Another serious issue with the inclusion of big data is the security related to data storage. Because aggregate big data can include sensitive information, addressing confidentiality is important to both clients and regulators. It might also raise concerns about independence when external auditors know too much about their clients.
Data aggregation at this level faces serious challenges, mostly due to data incompatibility; big data is unstructured and lacks a common identifier.
The second element of big data integration is the talent training process. The end results of big data integration mostly depend on the competence of the people managing it.
Even with automated systems, it is questionable whether manual labor will be significantly lessened, as the integration of big data will demand a greater skill set. For example, an auditor who used to examine traditional audit evidence regarding inventory will now have to gather other relevant evidence supported by big data and analyze it. Audit professionals therefore might need to become experts in both audit and information technology (IT).
Meanwhile, the recruiting and training of future auditors already proficient with big data is a difficult task. Universities should design accounting courses with focus on data skills and encourage interactions between the accounting and computer fields. Both audit firms and their clients should plan continuous training sessions or workshops that improve auditors’ knowledge and skills in data management. They should also allow auditors to rotate through some positions and receive cross-departmental training. The role of regulators is important here as well, because new standards on professional exams can change the content of accounting education. For example, standard A7 of the Association to Advance Collegiate Schools of Business (AACSB) suggests that “accounting degree programs include learning experiences that develop skills and knowledge related to the integration of information technology in accounting and business” (http://bit.ly/2pd1Yyx).
There is great potential for big data to be used in analytical procedures. Due to its large volume and real-time basis, big data can allow for population-based audits. This is perhaps its most significant contribution; if every analysis (e.g., trend, ratio, comparison) can be conducted on the population level, it leaves very little room for risks and mistakes. For example, each sales transaction can be compared to prior transactions, both from the same client and from other entities in the same period, to identify anomalies in revenue data. Trend and ratio analysis will also become possible for individual transactions.
Another use of big data is to enhance the degree of prediction accuracy. The relationship between two or more financial items can be more reliably determined from detailed, real-time information. The same also holds for predicting the relationship between a company’s financials and industry averages. Big data will also make fraud detection more effective by generating connections between financial and nonfinancial information. This is particularly relevant to monitoring management and boards of directors. For example, the emails, phone calls, and meetings of the audit committee can all be collected and analyzed to identify potential patterns or links with financial data. Overall, effective analytical models that can truly capture the essence of big data will need to be designed.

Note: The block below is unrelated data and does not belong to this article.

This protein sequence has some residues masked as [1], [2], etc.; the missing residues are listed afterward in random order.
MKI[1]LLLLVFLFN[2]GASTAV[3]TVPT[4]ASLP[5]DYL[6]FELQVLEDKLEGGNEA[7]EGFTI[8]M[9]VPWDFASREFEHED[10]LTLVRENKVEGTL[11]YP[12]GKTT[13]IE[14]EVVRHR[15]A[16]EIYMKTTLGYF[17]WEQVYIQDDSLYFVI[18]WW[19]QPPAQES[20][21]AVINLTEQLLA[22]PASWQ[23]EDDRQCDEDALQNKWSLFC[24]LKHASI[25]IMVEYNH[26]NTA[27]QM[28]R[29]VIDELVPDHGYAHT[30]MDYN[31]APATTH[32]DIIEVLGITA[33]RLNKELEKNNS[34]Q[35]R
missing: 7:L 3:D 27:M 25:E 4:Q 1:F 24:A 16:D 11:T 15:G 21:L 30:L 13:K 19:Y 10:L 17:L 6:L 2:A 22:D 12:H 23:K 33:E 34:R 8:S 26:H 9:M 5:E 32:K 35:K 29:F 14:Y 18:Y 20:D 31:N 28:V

Finally, big data can also be integrated into auditing outside of financial statements. An important example would be the auditing of external business relationships (EBR). While a company’s relationships with external entities (e.g., suppliers, distributors, strategic partners) can create both tangible and intangible benefits, EBRs also carry risks. For example, reputation damage to a supplier can potentially harm the business itself, and any dispute over fees rendered can delay revenue generation. Big data allows an auditor to collect information on a client’s EBRs, especially in risky areas not captured by accounting data. Examples include online reviews or news reports.
When accounting data evolved from paper-based ledgers to automatically recorded transactions, the accompanying technology (e.g., Quickbooks, Oracle) also emerged quickly to facilitate the transition. Similarly, the shift to big data audits cannot be achieved without matching hardware and software, including storage devices, data design and programming software, and analytical tools.
The implementation of big data tools will encounter three obstacles. One is the level of user-friendliness (Alles 2015). This might seem unnecessary, but even experienced IT professionals, however, need time to adjust to new systems, not to mention regular audit staff. Big data software that requires strong data skills can be rather expensive if the audit firm has a high turnover rate, due to the costs associated with training new employees.